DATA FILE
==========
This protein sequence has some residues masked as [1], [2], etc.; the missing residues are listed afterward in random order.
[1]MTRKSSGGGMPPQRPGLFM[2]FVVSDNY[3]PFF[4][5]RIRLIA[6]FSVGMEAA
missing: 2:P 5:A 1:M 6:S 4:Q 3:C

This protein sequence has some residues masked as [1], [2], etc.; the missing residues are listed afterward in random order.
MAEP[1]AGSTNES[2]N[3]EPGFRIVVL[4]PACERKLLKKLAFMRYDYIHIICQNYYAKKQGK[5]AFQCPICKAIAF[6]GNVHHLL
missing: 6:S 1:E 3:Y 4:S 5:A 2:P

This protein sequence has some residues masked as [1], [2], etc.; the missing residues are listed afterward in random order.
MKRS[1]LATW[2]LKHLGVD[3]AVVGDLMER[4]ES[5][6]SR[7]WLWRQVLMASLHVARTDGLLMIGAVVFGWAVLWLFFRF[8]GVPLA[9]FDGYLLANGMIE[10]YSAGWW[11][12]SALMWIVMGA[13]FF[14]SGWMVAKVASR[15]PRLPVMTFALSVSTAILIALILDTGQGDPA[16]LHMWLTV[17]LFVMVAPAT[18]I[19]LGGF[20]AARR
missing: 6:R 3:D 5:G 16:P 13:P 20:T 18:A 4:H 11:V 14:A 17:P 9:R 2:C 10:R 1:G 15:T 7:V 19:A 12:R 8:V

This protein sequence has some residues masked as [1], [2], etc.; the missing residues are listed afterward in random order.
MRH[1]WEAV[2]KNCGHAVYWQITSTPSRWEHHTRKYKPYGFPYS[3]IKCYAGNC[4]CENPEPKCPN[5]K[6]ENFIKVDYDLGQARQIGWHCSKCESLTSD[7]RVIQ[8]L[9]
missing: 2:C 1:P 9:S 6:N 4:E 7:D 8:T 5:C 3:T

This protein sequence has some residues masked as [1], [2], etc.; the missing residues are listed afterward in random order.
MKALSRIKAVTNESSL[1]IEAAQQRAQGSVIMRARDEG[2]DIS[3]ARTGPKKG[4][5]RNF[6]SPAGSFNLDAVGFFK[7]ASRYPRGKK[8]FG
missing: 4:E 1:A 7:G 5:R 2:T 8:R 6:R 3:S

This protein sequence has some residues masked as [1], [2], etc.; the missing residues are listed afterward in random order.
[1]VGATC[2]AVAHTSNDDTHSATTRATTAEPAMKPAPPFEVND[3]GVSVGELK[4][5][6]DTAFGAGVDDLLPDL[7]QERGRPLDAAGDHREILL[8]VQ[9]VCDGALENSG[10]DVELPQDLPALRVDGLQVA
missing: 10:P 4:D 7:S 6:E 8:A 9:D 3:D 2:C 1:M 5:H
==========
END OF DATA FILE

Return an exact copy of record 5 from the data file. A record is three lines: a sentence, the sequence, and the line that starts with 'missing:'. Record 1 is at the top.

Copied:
This protein sequence has some residues masked as [1], [2], etc.; the missing residues are listed afterward in random order.
MKALSRIKAVTNESSL[1]IEAAQQRAQGSVIMRARDEG[2]DIS[3]ARTGPKKG[4][5]RNF[6]SPAGSFNLDAVGFFK[7]ASRYPRGKK[8]FG
missing: 4:E 1:A 7:G 5:R 2:T 8:R 6:R 3:S